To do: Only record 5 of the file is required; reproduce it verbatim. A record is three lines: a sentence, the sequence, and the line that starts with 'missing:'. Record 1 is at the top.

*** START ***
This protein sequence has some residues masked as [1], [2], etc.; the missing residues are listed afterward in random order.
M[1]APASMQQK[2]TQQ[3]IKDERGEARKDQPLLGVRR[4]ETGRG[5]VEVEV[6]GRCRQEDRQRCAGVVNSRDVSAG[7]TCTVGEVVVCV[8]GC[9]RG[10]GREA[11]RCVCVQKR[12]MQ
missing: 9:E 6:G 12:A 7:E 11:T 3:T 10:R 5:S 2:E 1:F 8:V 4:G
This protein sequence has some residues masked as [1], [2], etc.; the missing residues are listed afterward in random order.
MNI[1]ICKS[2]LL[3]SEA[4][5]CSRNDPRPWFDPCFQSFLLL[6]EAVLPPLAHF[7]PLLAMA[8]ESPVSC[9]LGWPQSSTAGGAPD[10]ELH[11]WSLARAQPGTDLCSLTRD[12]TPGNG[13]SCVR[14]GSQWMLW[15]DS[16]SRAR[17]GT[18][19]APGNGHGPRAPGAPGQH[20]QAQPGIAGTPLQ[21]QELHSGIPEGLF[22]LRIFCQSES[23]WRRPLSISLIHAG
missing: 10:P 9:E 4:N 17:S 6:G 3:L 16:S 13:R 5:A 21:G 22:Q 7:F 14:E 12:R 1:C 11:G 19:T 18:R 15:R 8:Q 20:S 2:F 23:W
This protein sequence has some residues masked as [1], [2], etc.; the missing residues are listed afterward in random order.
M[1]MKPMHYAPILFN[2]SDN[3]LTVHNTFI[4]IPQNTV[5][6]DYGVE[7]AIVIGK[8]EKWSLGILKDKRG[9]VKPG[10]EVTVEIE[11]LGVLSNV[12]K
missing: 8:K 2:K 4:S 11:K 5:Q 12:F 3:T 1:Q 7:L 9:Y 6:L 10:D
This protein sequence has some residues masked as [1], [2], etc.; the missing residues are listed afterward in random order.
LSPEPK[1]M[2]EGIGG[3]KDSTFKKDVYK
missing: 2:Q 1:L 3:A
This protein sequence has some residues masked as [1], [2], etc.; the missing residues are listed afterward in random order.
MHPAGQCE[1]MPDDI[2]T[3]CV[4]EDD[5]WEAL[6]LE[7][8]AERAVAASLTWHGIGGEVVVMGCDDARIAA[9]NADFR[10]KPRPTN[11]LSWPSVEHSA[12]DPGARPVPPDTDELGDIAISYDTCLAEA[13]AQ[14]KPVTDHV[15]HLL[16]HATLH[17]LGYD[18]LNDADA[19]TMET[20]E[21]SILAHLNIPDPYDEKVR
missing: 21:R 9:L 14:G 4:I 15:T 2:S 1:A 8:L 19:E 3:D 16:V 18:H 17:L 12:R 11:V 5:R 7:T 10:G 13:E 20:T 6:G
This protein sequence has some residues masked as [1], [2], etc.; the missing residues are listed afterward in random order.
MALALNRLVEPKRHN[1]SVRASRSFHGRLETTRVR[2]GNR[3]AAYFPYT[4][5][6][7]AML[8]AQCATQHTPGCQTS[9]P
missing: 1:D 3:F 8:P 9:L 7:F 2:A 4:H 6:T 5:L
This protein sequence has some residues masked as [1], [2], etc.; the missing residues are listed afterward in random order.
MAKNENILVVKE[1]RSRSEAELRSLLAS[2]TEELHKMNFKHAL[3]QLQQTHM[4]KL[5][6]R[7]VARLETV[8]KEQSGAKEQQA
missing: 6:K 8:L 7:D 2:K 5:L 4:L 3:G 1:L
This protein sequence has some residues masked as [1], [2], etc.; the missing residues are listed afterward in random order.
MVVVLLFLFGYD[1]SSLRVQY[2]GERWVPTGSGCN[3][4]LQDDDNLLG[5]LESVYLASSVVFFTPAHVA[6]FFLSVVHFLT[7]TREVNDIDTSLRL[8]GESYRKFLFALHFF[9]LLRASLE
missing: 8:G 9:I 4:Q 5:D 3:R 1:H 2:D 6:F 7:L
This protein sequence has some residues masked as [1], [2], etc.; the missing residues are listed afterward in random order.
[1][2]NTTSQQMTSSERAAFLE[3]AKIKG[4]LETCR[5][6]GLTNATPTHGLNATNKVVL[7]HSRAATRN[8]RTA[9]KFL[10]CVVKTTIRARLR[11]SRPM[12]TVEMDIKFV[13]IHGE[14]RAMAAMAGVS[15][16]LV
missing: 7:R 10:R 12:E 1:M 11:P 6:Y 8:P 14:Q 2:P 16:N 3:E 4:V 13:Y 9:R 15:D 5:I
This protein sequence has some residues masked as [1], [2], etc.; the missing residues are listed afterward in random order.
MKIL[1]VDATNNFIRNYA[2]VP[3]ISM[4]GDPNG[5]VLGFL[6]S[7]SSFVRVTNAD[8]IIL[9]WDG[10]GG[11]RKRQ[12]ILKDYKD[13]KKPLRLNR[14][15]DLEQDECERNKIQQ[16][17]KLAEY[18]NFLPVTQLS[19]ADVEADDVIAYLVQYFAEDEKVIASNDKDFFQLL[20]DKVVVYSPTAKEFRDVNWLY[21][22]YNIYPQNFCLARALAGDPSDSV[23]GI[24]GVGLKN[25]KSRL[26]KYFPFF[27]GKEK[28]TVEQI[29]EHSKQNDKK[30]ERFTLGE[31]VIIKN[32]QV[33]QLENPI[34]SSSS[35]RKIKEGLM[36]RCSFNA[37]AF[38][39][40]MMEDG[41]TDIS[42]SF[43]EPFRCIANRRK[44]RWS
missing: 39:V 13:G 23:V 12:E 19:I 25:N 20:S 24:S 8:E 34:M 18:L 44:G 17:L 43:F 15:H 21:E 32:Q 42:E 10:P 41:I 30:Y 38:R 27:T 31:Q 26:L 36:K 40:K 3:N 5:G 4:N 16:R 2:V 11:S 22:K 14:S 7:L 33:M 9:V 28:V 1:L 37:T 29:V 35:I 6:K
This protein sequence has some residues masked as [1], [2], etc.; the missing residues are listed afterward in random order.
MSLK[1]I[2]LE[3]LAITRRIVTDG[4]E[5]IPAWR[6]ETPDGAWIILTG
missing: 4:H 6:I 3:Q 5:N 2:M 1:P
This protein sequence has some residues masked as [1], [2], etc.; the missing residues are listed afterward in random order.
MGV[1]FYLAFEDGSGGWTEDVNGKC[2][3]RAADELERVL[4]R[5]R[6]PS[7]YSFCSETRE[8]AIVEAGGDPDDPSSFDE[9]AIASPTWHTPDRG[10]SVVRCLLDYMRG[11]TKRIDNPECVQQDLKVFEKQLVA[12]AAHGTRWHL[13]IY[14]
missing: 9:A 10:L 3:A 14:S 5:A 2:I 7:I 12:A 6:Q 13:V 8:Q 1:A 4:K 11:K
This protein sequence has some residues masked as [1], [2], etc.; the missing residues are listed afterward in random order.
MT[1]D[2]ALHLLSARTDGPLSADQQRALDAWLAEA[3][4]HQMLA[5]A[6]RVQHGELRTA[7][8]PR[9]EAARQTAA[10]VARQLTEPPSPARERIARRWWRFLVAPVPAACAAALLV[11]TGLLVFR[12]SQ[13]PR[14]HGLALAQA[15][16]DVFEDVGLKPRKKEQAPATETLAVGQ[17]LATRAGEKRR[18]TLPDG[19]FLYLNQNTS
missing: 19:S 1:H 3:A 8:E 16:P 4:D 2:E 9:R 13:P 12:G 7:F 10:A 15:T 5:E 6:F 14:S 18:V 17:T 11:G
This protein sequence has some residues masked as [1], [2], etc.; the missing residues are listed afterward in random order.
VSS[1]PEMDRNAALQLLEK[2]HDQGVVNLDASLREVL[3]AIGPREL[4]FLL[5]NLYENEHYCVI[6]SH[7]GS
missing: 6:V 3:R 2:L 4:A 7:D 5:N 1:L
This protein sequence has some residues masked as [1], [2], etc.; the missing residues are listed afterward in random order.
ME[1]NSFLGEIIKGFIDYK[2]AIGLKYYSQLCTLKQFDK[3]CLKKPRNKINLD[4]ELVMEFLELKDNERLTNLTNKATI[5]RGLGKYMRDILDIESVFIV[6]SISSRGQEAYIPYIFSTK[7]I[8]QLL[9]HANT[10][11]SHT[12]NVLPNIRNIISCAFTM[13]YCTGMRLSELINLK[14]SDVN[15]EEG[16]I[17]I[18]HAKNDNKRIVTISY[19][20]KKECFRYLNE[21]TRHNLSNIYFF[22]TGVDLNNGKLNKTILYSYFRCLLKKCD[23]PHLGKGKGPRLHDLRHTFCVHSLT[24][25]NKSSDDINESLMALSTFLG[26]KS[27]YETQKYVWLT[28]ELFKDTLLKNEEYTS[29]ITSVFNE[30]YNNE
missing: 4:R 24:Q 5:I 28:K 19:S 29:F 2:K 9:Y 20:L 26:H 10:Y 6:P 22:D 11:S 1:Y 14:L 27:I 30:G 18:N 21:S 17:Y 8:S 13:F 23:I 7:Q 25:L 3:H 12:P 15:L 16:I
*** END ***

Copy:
This protein sequence has some residues masked as [1], [2], etc.; the missing residues are listed afterward in random order.
MHPAGQCE[1]MPDDI[2]T[3]CV[4]EDD[5]WEAL[6]LE[7][8]AERAVAASLTWHGIGGEVVVMGCDDARIAA[9]NADFR[10]KPRPTN[11]LSWPSVEHSA[12]DPGARPVPPDTDELGDIAISYDTCLAEA[13]AQ[14]KPVTDHV[15]HLL[16]HATLH[17]LGYD[18]LNDADA[19]TMET[20]E[21]SILAHLNIPDPYDEKVR
missing: 21:R 9:L 14:G 4:I 15:T 2:S 1:A 8:L 19:E 3:D 16:V 18:H 17:L 12:R 11:V 5:R 7:T 10:G 13:E 20:T 6:G